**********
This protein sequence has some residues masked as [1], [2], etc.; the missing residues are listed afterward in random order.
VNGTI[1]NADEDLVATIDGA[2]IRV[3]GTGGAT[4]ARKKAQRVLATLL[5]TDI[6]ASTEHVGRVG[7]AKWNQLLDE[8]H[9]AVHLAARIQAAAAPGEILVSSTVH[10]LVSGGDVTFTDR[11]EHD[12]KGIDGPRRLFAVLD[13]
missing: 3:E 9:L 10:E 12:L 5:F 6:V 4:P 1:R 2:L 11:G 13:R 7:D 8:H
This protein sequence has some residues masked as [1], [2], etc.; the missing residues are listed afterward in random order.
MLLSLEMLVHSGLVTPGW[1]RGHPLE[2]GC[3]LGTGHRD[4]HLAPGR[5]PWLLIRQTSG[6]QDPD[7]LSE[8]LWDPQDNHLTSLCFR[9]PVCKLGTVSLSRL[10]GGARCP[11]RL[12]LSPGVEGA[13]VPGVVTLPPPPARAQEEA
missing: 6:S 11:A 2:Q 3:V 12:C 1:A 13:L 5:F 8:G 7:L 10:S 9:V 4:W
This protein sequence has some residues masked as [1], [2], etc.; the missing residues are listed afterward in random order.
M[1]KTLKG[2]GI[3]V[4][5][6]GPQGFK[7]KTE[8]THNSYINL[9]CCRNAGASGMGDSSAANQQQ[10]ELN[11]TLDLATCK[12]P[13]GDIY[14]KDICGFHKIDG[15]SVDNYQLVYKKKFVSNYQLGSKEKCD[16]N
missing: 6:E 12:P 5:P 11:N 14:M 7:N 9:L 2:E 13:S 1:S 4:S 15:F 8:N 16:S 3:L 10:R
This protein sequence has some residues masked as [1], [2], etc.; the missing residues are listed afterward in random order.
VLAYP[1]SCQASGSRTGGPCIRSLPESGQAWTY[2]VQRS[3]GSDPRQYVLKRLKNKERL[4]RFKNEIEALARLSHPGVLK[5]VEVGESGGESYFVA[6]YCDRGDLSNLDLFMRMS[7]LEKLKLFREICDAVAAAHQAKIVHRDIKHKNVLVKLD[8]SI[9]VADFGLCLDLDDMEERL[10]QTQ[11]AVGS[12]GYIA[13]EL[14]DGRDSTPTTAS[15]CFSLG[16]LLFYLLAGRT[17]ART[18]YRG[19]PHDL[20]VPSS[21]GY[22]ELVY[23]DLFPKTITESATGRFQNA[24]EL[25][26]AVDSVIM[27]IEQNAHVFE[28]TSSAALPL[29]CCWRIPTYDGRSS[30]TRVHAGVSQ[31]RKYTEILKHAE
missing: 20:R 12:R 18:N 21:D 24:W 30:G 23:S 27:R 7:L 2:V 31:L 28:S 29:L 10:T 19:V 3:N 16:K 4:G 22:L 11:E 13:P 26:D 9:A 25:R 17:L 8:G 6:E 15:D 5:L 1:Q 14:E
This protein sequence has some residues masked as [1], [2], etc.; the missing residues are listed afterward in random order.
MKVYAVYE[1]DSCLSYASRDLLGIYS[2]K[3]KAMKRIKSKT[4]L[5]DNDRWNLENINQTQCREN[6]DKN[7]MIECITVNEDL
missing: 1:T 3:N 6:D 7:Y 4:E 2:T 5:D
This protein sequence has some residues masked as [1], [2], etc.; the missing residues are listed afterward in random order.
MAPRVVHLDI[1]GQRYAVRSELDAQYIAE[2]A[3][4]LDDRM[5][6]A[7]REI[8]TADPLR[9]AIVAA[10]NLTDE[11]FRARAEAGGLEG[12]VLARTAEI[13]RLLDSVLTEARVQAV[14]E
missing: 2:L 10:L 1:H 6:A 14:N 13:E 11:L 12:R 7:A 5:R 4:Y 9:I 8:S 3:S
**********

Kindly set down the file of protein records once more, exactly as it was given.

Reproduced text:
This protein sequence has some residues masked as [1], [2], etc.; the missing residues are listed afterward in random order.
VNGTI[1]NADEDLVATIDGA[2]IRV[3]GTGGAT[4]ARKKAQRVLATLL[5]TDI[6]ASTEHVGRVG[7]AKWNQLLDE[8]H[9]AVHLAARIQAAAAPGEILVSSTVH[10]LVSGGDVTFTDR[11]EHD[12]KGIDGPRRLFAVLD[13]
missing: 3:E 9:L 10:E 12:L 5:F 6:V 4:P 1:R 2:L 11:G 13:R 7:D 8:H
This protein sequence has some residues masked as [1], [2], etc.; the missing residues are listed afterward in random order.
MLLSLEMLVHSGLVTPGW[1]RGHPLE[2]GC[3]LGTGHRD[4]HLAPGR[5]PWLLIRQTSG[6]QDPD[7]LSE[8]LWDPQDNHLTSLCFR[9]PVCKLGTVSLSRL[10]GGARCP[11]RL[12]LSPGVEGA[13]VPGVVTLPPPPARAQEEA
missing: 6:S 11:A 2:Q 3:V 12:C 1:A 13:L 5:F 8:G 7:L 10:S 9:V 4:W
This protein sequence has some residues masked as [1], [2], etc.; the missing residues are listed afterward in random order.
M[1]KTLKG[2]GI[3]V[4][5][6]GPQGFK[7]KTE[8]THNSYINL[9]CCRNAGASGMGDSSAANQQQ[10]ELN[11]TLDLATCK[12]P[13]GDIY[14]KDICGFHKIDG[15]SVDNYQLVYKKKFVSNYQLGSKEKCD[16]N
missing: 6:E 12:P 5:P 11:N 14:M 7:N 9:L 2:E 13:S 1:S 4:S 15:F 8:N 16:S 3:L 10:R
This protein sequence has some residues masked as [1], [2], etc.; the missing residues are listed afterward in random order.
VLAYP[1]SCQASGSRTGGPCIRSLPESGQAWTY[2]VQRS[3]GSDPRQYVLKRLKNKERL[4]RFKNEIEALARLSHPGVLK[5]VEVGESGGESYFVA[6]YCDRGDLSNLDLFMRMS[7]LEKLKLFREICDAVAAAHQAKIVHRDIKHKNVLVKLD[8]SI[9]VADFGLCLDLDDMEERL[10]QTQ[11]AVGS[12]GYIA[13]EL[14]DGRDSTPTTAS[15]CFSLG[16]LLFYLLAGRT[17]ART[18]YRG[19]PHDL[20]VPSS[21]GY[22]ELVY[23]DLFPKTITESATGRFQNA[24]EL[25][26]AVDSVIM[27]IEQNAHVFE[28]TSSAALPL[29]CCWRIPTYDGRSS[30]TRVHAGVSQ[31]RKYTEILKHAE
missing: 20:R 12:R 18:N 21:D 24:W 30:G 23:S 27:R 7:L 2:V 31:L 28:S 29:L 10:T 19:V 3:N 16:K 4:G 22:L 11:E 13:P 26:D 9:A 25:R 17:L 8:G 6:E 15:D 5:L 1:Q 14:E
This protein sequence has some residues masked as [1], [2], etc.; the missing residues are listed afterward in random order.
MKVYAVYE[1]DSCLSYASRDLLGIYS[2]K[3]KAMKRIKSKT[4]L[5]DNDRWNLENINQTQCREN[6]DKN[7]MIECITVNEDL
missing: 1:T 3:N 6:D 7:Y 4:E 2:T 5:D
This protein sequence has some residues masked as [1], [2], etc.; the missing residues are listed afterward in random order.
MAPRVVHLDI[1]GQRYAVRSELDAQYIAE[2]A[3][4]LDDRM[5][6]A[7]REI[8]TADPLR[9]AIVAA[10]NLTDE[11]FRARAEAGGLEG[12]VLARTAEI[13]RLLDSVLTEARVQAV[14]E
missing: 2:L 10:L 1:H 6:A 14:N 13:E 11:L 12:R 7:A 5:R 4:Y 9:I 8:S 3:S